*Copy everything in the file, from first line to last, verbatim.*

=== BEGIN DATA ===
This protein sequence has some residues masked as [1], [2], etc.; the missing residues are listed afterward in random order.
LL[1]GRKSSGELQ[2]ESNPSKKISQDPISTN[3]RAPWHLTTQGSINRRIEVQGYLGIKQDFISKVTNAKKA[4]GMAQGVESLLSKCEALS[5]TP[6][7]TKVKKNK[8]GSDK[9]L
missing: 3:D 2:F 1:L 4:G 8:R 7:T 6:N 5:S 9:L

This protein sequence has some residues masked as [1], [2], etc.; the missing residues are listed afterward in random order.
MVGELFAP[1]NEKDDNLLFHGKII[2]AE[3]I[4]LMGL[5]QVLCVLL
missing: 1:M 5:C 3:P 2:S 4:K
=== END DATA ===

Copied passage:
This protein sequence has some residues masked as [1], [2], etc.; the missing residues are listed afterward in random order.
LL[1]GRKSSGELQ[2]ESNPSKKISQDPISTN[3]RAPWHLTTQGSINRRIEVQGYLGIKQDFISKVTNAKKA[4]GMAQGVESLLSKCEALS[5]TP[6][7]TKVKKNK[8]GSDK[9]L
missing: 3:D 2:F 1:L 4:G 8:R 7:T 6:N 5:S 9:L

This protein sequence has some residues masked as [1], [2], etc.; the missing residues are listed afterward in random order.
MVGELFAP[1]NEKDDNLLFHGKII[2]AE[3]I[4]LMGL[5]QVLCVLL
missing: 1:M 5:C 3:P 2:S 4:K